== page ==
Legend:

Read

Written


Value based conflict detection

Value-Based Conflict Detection

Transaction 1:

Transaction 1:

2

3

5

Main Memory:

6

2

3

5

2

3

5

Transaction 2:

Legend:

Read

Written


Value based conflict detection1

Value-Based Conflict Detection

Transaction 1:

2

3

5

Main Memory:

6

2

3

5

6

2

Transaction 2:

Transaction 2:

6

9

Legend:

Read

Written


Value based conflict detection2

Value-Based Conflict Detection

Transaction 1:

2

3

5

Main Memory:

6

2

3

5

6

2

Transaction 2:

Transaction 2:

6

9

9

Commit step 1) Validate Read Set

Commit step 2) Publish Writes

Legend:

Read

Written


Value based conflict detection3

Value-Based Conflict Detection

Commit step 1) Validate Read Set

Abort!

Transaction 1:

Transaction 1:

2

3

5

Main Memory:

6

2

3

5

6

9

Transaction 2:

Note: no version information to maintain

Legend:

Read

Written


Judostm feature 1

JudoSTM Feature 1:

  • Privileged transactions

    • Can execute (but not roll back) system calls

    • Grab commit lock(s) when about to make a syscall

      • Release when transaction completes

    • Only one privileged transaction exists at a time


Privileged transactions

Privileged Transactions

Transaction 1:

Transaction 1:

2

3

5

Main Memory:

6

2

3

5

2

3

5

Transaction 2:

Legend:

Read

Written


Privileged transactions1

Privileged Transactions

Transaction 1:

2

3

5

Main Memory:

6

2

3

5

6

2

Transaction 2:

Transaction 2:

9

(privileged, syscalls)

Privileged: can write directly to memory

may be uninstrumented

Legend:

Read

Written


Privileged transactions2

Privileged Transactions

Commit step 1) Validate Read Set

Abort!

Transaction 1:

Transaction 1:

2

3

5

Main Memory:

6

2

3

5

6

9

Transaction 2:

Value-based conflict detection facilitates system calls within transactions!

Legend:

Read

Written


Judostm feature 2

JudoSTM Feature 2:

  • Legacy Lock Elision

    • Safely ignore locks within legacy code


Legacy lock elision

Legacy Lock Elision

lock acquire

Transaction 1:

Transaction 1:

0

1

Main Memory:

2

2

0

0

5

6

Lock:

Transaction 2:

Legend:

Read/Write

Read

Written


Legacy lock elision1

Legacy Lock Elision

Transaction 1:

1

0

Main Memory:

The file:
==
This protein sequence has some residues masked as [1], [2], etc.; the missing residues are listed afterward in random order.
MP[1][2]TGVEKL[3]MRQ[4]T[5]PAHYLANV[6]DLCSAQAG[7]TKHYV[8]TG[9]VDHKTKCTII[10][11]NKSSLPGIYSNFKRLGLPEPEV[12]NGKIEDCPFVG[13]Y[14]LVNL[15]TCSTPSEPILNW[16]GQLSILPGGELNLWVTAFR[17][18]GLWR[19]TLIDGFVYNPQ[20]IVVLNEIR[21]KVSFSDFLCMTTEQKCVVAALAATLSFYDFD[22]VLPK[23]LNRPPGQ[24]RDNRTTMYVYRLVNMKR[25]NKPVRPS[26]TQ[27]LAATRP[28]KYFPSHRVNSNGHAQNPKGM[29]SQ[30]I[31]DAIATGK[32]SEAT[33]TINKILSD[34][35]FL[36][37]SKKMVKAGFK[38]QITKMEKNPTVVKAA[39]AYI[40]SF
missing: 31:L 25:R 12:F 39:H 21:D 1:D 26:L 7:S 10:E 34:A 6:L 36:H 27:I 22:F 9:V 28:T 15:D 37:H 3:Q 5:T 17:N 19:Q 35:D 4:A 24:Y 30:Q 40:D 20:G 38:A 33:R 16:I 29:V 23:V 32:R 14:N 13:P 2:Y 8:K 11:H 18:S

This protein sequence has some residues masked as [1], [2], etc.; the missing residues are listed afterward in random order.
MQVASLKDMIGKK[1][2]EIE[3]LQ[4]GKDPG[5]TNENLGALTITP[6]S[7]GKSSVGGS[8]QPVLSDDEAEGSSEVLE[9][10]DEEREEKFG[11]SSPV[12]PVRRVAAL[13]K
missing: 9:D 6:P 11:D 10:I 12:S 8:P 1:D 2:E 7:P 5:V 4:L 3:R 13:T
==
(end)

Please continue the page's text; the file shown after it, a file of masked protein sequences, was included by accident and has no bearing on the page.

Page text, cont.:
2

2

0

0

5

6

Lock:

Transaction 2:

Transaction 2:

1

0

lock acquire

Legend:

Read/Write

Read

Written


Legacy lock elision2

Legacy Lock Elision

Transaction 1:

1

0

Main Memory:

2

6

0

0

5

6

Lock:

Transaction 2:

Transaction 2:

0

0

1

6

9

lock release

Legend:

Read/Write

Read

Written


Legacy lock elision3

Legacy Lock Elision

Transaction 1:

1

0

silent store

Main Memory:

2

6

0

0

5

6

Lock:

Transaction 2:

Transaction 2:

0

0

1

0

6

9

9

Commit step 1) Validate Read Set

Commit step 2) Publish Writes

Legend:

Read/Write

Read

Written


Legacy lock elision4

Legacy Lock Elision

lock release

Transaction 2:

Transaction 1:

1

0

0

5

7

Main Memory:

5

6

0

0

5

6

9

Lock:

Transaction 2:

Legend:

Read/Write

Read

Written


Legacy lock elision5

Legacy Lock Elision

Commit step 1) Validate Read Set

Transaction 2:

Transaction 1:

0

0

1

5

7

Main Memory:

5

6

0

0

5

6

9

Lock:

Transaction 2:

Legend:

Read/Write

Read

Written


Legacy lock elision6

Legacy Lock Elision

Commit step 2) Publish Writes

Transaction 2:

Transaction 1:

0

0

0

1

5

7

7

Main Memory:

5

6

0

0

5

6

9

Lock:

Transaction 2:

Value-based conflict detection facilitates the elision of legacy locks!

Legend:

Read/Write

Read

Written


Judostm feature 3

JudoSTM Feature 3:

  • Efficient Invisible Readers


Supporting invisible readers

Supporting Invisible Readers

  • Invisible Readers: don’t report reads to others

    • good performance

    • but can lead to inconsistent read data: errors!

  • Data errors: segfault, divide by zero

    • Cheap solution: catch with trap/signal handlers

  • Control errors: jump to non-instrumented code

    • Typical solution: verify read-set after every load

      • Expensive! O(N2)

    • DBR solution: prevented by sandboxing

      • DBR instruments all code as it executes


Judostm details

JudoSTM Details

  • Implementation


Reminder goal perform these efficiently

(reminder)Goal: Perform These Efficiently

  • For all non-stack write instructions

    • Track write addresses and values (write-set)

    • Buffer the values from regular memory

  • For all non-stack read instructions

    • Redirect to the write-buffer

    • If miss: track read addr.s and values (read-set)

  • When a transaction completes:

    • Acquire commit lock(s)

    • Validate read-set (value-based conflict detection)

    • Commit write-set to memory

    • Release commit lock(s)


Read write buffer implementation

Read/Write Buffer Implementation

Linear probed open-addressed hashtables

Read

Hashtable:

Read

Buffer:

Write

Hashtable:

Write

Buffer:

Address

Address

Efficient lookup: 5 insts for a hit (+ state-saving?)

Efficient validate and commit?


Efficient commit executable write buffer

Efficient Commit: Executable Write-Buffer

Write

Hashtable:

Top ptr

Write Buffer:

movl $0x00000000,0x00000000

movl $0x00000000,0x00000000

movl $0x00000000,0x00000000

movl $0x00000000,0x00000000

movl $0x00000000,0x00000000

movl $0x00000000,0x00000000

movl $0x00000000,0x00000000

movl $0x00000000,0x00000000

ret

Pre-allocated buffer of move instructions

Emit value-address pairs as transaction executes


Efficient commit executable write buffer1

Efficient Commit: Executable Write-Buffer

Write

Hashtable:

Top ptr

Write Buffer:

movl $0x00000000,0x00000000

movl $0x00000000,0x00000000

movl $0x00000000,0x00000000

movl $0x00000000,0x00000000

movl $0x00000000,0x00000000

movl $0x00000000,0x00000000

movl $0x00000000,0x00000000

movl $0x00000025,0x80B10BB8

ret

Pre-allocated buffer of move instructions

Emit value-address pairs as transaction executes


Efficient commit executable write buffer2

Efficient Commit: Executable Write-Buffer

Write

Hashtable:

Top ptr

Write Buffer:

movl $0x00000000,0x00000000

movl $0x00000000,0x00000000

movl $0x00000000,0x00000000